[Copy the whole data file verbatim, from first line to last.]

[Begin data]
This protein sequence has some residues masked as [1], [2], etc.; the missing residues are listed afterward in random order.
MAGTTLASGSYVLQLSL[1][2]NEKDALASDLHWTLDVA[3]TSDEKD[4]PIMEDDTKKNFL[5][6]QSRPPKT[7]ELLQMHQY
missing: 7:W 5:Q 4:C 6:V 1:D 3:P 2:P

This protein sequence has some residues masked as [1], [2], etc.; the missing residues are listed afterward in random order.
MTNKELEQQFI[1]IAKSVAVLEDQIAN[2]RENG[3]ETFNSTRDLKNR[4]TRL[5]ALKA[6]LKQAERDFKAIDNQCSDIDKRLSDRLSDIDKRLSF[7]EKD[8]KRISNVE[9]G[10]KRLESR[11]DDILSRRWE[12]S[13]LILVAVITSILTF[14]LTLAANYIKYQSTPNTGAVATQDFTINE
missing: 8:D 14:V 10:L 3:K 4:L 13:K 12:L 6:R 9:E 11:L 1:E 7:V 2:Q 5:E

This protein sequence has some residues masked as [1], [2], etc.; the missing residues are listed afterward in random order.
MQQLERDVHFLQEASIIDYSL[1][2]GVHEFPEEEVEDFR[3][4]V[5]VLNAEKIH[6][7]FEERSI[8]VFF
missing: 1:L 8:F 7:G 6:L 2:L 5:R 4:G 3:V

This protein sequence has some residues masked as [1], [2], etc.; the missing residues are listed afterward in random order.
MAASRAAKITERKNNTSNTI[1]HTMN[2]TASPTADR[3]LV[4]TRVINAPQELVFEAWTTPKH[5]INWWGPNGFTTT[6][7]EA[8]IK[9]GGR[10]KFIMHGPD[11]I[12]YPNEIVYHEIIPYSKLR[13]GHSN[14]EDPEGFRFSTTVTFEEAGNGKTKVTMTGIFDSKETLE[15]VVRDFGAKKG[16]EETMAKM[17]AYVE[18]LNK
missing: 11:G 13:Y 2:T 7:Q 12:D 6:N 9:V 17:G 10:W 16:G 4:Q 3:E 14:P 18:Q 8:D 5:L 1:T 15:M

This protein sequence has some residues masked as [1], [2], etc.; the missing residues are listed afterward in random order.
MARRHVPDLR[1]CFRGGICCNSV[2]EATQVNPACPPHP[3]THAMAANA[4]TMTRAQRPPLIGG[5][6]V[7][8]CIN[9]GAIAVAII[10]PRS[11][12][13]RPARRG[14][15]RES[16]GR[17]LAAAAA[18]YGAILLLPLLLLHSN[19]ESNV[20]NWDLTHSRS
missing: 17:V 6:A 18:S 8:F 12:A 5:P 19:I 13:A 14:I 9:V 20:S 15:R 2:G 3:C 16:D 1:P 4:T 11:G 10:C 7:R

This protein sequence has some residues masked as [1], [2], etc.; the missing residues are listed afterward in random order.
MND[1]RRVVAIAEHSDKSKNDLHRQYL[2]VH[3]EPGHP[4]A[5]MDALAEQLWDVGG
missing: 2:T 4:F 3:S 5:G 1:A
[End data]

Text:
This protein sequence has some residues masked as [1], [2], etc.; the missing residues are listed afterward in random order.
MAGTTLASGSYVLQLSL[1][2]NEKDALASDLHWTLDVA[3]TSDEKD[4]PIMEDDTKKNFL[5][6]QSRPPKT[7]ELLQMHQY
missing: 7:W 5:Q 4:C 6:V 1:D 3:P 2:P

This protein sequence has some residues masked as [1], [2], etc.; the missing residues are listed afterward in random order.
MTNKELEQQFI[1]IAKSVAVLEDQIAN[2]RENG[3]ETFNSTRDLKNR[4]TRL[5]ALKA[6]LKQAERDFKAIDNQCSDIDKRLSDRLSDIDKRLSF[7]EKD[8]KRISNVE[9]G[10]KRLESR[11]DDILSRRWE[12]S[13]LILVAVITSILTF[14]LTLAANYIKYQSTPNTGAVATQDFTINE
missing: 8:D 14:V 10:L 3:K 4:L 13:K 12:L 6:R 9:E 11:L 1:E 7:V 2:Q 5:E

This protein sequence has some residues masked as [1], [2], etc.; the missing residues are listed afterward in random order.
MQQLERDVHFLQEASIIDYSL[1][2]GVHEFPEEEVEDFR[3][4]V[5]VLNAEKIH[6][7]FEERSI[8]VFF
missing: 1:L 8:F 7:G 6:L 2:L 5:R 4:G 3:V

This protein sequence has some residues masked as [1], [2], etc.; the missing residues are listed afterward in random order.
MAASRAAKITERKNNTSNTI[1]HTMN[2]TASPTADR[3]LV[4]TRVINAPQELVFEAWTTPKH[5]INWWGPNGFTTT[6][7]EA[8]IK[9]GGR[10]KFIMHGPD[11]I[12]YPNEIVYHEIIPYSKLR[13]GHSN[14]EDPEGFRFSTTVTFEEAGNGKTKVTMTGIFDSKETLE[15]VVRDFGAKKG[16]EETMAKM[17]AYVE[18]LNK
missing: 11:G 13:Y 2:T 7:Q 12:D 6:N 9:V 17:G 10:W 16:G 4:Q 3:E 14:P 18:Q 8:D 5:L 1:T 15:M

This protein sequence has some residues masked as [1], [2], etc.; the missing residues are listed afterward in random order.
MARRHVPDLR[1]CFRGGICCNSV[2]EATQVNPACPPHP[3]THAMAANA[4]TMTRAQRPPLIGG[5][6]V[7][8]CIN[9]GAIAVAII[10]PRS[11][12][13]RPARRG[14][15]RES[16]GR[17]LAAAAA[18]YGAILLLPLLLLHSN[19]ESNV[20]NWDLTHSRS
missing: 17:V 6:A 18:S 8:F 12:A 5:P 19:I 13:A 14:I 9:V 20:S 15:R 2:G 3:C 16:D 1:P 4:T 11:G 10:C 7:R

This protein sequence has some residues masked as [1], [2], etc.; the missing residues are listed afterward in random order.
MND[1]RRVVAIAEHSDKSKNDLHRQYL[2]VH[3]EPGHP[4]A[5]MDALAEQLWDVGG
missing: 2:T 4:F 3:S 5:G 1:A